Home Birth Reference Site

Daniel's birth, by Debbie Johnson

MY first son, Keir, was born in hospital in 1997 – naturally, and with only gas and air for pain relief, but I had an awful time. My waters broke two days before he popped out and I found myself lying on a bed strapped to a monitor for the rest of that time. I am convinced that the reason my labour didn't progress was because I felt so restricted and pressurised in a hospital environment. Only the encouragement of a superb midwife, Joyce, and my partner, got me through naturally – with less faith and support, after such a slow and exhausting journey to birth, I am sure I would have ended up with a C-section.

 I have no complaints about the hospital – for some women they are the right place to be. For me, it was an ordeal.

 I became pregnant with my second child seven years later and couldn't face the thought of another hospital birth, so opted for home delivery. I am lucky enough to live in an area with a fantastic team of community midwives – including, coincidentally, Joyce, who had delivered Keir all those years ago.

 I met with no cynicism, no doubts, and only a brief voicing of concern because Keir was large (9lb 2oz) – but even then the consultant simply looked at me and said ‘well, yes, you are large too, it's natural for you to have large babies', and common sense reigned.

 I was nervous, as the 'pushing' stage had lasted so long first time round – I was terrified of that stage of labour, which might explain why I tried to pretend I wasn't in it later on, with hilarious results!

 My waters broke two days after my due date. I was concerned I would have a slow labour again, and started taking a homeopathic remedy called caulophyllum, which is said to strengthen contractions. I went for a very long walk. I waggled about on a giant bouncy ball. My best friend came over, was horrified to hear I was in labour, and we drank coffee, chatted, and I ignored the pain. I'd done yoga throughout the pregnancy and found it tremendously helpful for dealing with contractions.

 Joyce came round in the afternoon, and joined in with the coffee drinking and chatting, all the time keeping a sneaky midwifey eye on how often those contractions were coming and how severe they were!  I had no idea how far dilated I was, and was coping stupidly well with the contractions, so wasn't too worried.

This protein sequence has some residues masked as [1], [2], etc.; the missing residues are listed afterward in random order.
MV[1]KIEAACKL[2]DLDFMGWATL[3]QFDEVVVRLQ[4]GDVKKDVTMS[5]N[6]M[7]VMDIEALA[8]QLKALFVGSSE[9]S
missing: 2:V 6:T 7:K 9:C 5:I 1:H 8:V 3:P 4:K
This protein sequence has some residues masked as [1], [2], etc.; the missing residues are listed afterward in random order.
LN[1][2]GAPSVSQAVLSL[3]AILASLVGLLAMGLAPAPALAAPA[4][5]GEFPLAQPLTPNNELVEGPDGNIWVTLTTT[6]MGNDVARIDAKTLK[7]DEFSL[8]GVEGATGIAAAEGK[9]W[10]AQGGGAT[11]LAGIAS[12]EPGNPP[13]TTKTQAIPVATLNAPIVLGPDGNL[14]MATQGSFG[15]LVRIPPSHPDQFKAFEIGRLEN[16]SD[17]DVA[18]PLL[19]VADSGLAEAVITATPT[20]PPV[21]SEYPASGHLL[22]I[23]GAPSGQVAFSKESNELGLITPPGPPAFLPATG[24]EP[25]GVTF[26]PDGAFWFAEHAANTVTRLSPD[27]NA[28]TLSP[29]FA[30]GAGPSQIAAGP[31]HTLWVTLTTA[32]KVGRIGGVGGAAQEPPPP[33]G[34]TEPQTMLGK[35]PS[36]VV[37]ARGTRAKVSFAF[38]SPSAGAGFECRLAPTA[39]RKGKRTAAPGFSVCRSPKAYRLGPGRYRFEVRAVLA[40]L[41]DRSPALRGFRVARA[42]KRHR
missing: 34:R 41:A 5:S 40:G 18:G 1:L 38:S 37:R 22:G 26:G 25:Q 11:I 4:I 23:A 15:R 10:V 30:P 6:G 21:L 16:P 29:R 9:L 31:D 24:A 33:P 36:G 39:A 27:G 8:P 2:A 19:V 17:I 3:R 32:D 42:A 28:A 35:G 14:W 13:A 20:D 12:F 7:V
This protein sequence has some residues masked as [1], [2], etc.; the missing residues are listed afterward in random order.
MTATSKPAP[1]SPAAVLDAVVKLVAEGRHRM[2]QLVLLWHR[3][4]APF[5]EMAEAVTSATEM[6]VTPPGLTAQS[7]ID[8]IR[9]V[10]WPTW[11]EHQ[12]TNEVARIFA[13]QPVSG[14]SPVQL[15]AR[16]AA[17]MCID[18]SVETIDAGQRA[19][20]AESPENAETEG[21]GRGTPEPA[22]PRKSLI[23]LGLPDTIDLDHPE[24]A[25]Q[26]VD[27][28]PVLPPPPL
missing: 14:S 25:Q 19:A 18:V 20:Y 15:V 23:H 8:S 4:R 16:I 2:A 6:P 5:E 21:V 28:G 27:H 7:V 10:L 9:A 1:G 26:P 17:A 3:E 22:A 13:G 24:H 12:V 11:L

In some ways I didn't even want to be examined in case I was only two centimetres and that would have made me cry! So I carried on strolling and squatting and chatting and coping until the pain got bad enough for extreme measures – I asked for my husband!

 After about two and three quarter hours of this rather laid-back situation, I uttered those fateful words: "I think I need a poo..." In response to which Joyce realised that perhaps the second midwife should be called now. She was, and arrived as I was still insisting that no, honest, I didn't think the baby was coming, I actually thought I just needed a poo! At one stage I was told: "Look, I'm a good midwife, but even I can't deliver a baby unless you take your trousers off!"

 I was so scared of the pushing stage, slight panic set in, but the lovely ladies kept me calm, got me down on all fours leaning on the sofa, and away we went. The marathon pushing stage I had feared last all of 10 minutes, with much shouting and hilarity from my rear end when the head emerged and then retracted again at one stage. Everyone's a critic!

 I needn't have worried – it all went so smoothly, my husband was even able to help with the delivery once the head was safely out. Another big baby boy – 9lb 3.5oz – but an absolute breeze of a birth that lasted around three and a half hours in total.

 Daniel fed straight away, I had a bath, a pal brought us all butties round, my older son came home, and by that evening, we were all tucked up in bed – no drips, no interventions, no doctors. It was blissful, and without a shadow of doubt the happiest night of my life. We bonded immediately and he was breastfed for 16 months, sleeping through from nine weeks old. I attribute much of this to his relaxed birth.

 After a long and strenuous first birth, I couldn't believe the difference second time round. Perhaps it was the yoga; the homeopathy; the fact that it was my second. Perhaps it was all of these – but I am convinced the main factor was that I was at home, in my natural environment, with nobody poking me and prodding me and hooking me up to machines. I am now expecting my third baby and, if all proceeds well and normally medically speaking, the living room will be seeing some more action in a few months time!

Debbie Johnson

Related pages:

Home Birth Stories

Big babies and homebirth


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